retail news in context, analysis with attitude

by Michael Sansolo

Because managers are so integral to the success of companies and individual workers, we need celebrate to any example of wonderful management.

And that’s why we need to revisit the passing of legendary Washington Post editor Ben Bradlee. This isn’t about his contribution to journalism but rather his style as a manager and how reflections about his style can educate us - whether we currently are managers or merely hope to be one someday.

One of the special stories shared in Bradlee’s memory in the Post last week was an anecdote from Milton Coleman, a former Post editor and reporter. Coleman told about a time the newspaper misidentified a person in a photo caption. Bradlee learned about the mistake before Coleman could tell him.

Bradlee went into the newsroom and both loudly and publicly chewed out Coleman. From that the lessons flowed and every part of this episode is worth reading.

1. A few minutes after his outburst, Bradlee summoned Coleman to his office to apologize for his behavior. Managers must certainly deliver criticism, but must do it properly. A public outburst is not the way and Bradlee admitted his action was wrong.

2. Bradlee recognized that mistakes happen, whether in the millions of details in a newspaper or a supermarket. He reminded Coleman that bad news doesn’t improve with age, so there was nothing gained by waiting to tell him. The lesson to all of us: Explain what happened especially when it was a mistake and decide what corrective steps need be taken. Just do it all quickly.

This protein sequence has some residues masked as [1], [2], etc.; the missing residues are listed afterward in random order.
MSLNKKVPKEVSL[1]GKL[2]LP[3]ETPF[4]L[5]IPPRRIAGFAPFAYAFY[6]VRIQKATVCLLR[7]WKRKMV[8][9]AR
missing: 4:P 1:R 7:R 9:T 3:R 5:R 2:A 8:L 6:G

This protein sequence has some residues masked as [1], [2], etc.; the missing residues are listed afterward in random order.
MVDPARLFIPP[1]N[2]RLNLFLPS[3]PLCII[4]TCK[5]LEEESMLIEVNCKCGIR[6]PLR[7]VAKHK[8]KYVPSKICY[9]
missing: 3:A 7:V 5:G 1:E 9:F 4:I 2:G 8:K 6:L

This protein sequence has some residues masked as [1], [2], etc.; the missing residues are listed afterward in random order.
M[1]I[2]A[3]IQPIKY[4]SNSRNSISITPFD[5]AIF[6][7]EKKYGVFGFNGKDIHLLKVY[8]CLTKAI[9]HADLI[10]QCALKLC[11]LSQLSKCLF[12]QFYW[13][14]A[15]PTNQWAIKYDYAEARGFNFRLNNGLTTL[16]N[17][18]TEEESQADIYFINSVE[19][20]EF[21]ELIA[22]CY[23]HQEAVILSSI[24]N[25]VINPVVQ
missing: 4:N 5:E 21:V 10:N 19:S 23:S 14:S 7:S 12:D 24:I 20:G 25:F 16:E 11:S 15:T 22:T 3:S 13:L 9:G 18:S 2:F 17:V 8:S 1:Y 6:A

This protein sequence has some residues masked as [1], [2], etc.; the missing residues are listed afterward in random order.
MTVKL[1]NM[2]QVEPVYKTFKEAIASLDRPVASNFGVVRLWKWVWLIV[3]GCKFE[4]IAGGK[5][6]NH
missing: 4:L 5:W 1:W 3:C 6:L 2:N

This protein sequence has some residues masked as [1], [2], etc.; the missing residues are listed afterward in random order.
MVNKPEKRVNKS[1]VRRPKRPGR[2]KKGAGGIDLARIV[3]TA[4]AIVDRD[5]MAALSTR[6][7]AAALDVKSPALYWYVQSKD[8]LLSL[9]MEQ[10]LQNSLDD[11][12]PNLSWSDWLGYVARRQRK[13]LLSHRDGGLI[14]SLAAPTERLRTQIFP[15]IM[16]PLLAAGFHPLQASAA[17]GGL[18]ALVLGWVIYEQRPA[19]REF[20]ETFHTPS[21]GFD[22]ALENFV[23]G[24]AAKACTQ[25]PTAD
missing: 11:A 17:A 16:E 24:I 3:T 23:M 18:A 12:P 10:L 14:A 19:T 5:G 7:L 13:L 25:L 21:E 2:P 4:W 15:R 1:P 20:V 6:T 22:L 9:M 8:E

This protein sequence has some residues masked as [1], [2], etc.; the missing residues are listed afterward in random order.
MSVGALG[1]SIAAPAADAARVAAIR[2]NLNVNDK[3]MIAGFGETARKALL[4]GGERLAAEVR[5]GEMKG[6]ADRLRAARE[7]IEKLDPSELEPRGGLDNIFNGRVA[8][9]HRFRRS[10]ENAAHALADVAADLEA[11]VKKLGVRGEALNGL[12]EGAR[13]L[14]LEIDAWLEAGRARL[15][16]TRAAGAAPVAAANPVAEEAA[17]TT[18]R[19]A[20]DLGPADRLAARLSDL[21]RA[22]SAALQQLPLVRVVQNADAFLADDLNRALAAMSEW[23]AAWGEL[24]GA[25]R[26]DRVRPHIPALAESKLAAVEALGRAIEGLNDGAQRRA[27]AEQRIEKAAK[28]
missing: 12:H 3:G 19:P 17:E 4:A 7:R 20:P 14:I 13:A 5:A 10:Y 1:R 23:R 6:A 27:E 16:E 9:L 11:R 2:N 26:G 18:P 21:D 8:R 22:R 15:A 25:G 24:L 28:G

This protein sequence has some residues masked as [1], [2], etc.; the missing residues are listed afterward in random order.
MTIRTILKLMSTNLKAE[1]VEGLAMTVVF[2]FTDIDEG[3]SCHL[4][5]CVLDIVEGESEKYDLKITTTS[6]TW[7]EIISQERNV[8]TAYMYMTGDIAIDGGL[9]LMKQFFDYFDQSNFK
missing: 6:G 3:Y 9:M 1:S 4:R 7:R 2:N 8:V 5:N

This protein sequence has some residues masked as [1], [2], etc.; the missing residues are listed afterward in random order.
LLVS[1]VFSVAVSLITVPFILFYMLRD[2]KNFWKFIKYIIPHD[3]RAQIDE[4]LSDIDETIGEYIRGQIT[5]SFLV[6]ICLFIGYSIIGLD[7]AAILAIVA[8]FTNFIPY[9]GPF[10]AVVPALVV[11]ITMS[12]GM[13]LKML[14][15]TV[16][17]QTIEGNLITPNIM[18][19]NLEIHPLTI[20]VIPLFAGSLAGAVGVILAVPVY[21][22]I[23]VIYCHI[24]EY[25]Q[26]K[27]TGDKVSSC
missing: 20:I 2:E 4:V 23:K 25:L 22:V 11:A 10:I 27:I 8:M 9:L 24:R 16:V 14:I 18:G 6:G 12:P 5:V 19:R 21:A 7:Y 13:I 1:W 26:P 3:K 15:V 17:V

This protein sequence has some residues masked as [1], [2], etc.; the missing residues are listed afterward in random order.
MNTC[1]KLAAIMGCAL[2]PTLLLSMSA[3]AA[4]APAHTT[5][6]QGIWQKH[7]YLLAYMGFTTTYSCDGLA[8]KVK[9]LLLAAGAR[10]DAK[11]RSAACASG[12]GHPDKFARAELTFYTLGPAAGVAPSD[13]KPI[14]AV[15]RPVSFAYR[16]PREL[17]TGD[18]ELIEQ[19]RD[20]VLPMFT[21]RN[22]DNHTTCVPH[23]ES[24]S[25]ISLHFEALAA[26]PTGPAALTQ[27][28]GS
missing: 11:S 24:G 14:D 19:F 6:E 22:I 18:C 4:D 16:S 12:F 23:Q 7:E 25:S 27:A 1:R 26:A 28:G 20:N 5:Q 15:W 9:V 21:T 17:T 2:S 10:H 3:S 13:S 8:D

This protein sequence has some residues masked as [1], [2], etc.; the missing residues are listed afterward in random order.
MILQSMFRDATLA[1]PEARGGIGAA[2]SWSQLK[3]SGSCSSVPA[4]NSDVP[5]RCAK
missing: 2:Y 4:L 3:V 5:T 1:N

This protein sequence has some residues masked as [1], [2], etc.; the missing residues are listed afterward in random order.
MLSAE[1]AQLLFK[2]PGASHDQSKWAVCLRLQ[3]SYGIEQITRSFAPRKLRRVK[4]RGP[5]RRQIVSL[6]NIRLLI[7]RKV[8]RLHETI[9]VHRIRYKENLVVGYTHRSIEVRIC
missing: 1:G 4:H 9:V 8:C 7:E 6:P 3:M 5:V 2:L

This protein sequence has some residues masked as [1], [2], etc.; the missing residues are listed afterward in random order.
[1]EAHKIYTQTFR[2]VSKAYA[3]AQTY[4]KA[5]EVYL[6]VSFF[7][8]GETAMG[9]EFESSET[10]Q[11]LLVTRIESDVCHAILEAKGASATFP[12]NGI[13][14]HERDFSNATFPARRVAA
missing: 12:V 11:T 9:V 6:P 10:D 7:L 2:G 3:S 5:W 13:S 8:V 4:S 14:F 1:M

3. Bradlee also reminded Coleman that the mistake wasn’t the end of the world, and told him the following: “You’re running in the fast lane now. You just fell flat on your face. Do you know what that means? Get the (expletive) up and run.” That one is pretty self-explanatory.

I’ve had some great managers in my life, but none ever explained things as succinctly as that and it explains why the tributes to Bradlee from his former staffers are so universally wonderful.

All three of the points he made with Coleman should be considered and discussed by every manager and everyone on their teams. The reality is that mistakes will always happen and the best performers are those who confront them quickly, learn from what happened and, most importantly, get up and start running again.

That’s life.

As we announced here on MorningNewsBeat yesterday, both Kevin and I have new books available now that are filled with lessons for improving your marketing, management and leadership skills. One of the lessons in my book, Business Rules!, is about failure. It’s a lesson frequently taught in cutting edge companies: fail fast and fail cheap.

The lesson is simple: recognize when a project is going wrong and don’t blindly pursue a losing strategy. Learn that there are times to change tactics or simply admit failure and move on. The sooner mistakes are realized the less time and resources are spent. Failure happens and that too is life; so get up and starting running again quickly.

Our books - Kevin’s is called Retail Rules! - are full of straightforward examples like that in hopes of getting you thinking and giving you ideas for discussion with your teams and colleagues. We both believe the world is full of great examples that provide us direction, insight and inspiration.

We hope you agree and that you will find our new books every bit as useful as what we try to do daily here on MorningNewsBeat.


Michael Sansolo can be reached via email at msansolo@morningnewsbeat.com . His book, “THE BIG PICTURE: Essential Business Lessons From The Movies,” co-authored with Kevin Coupe, is available on Amazon by clicking here. And, his book "Business Rules!" is available from Amazon by clicking here.
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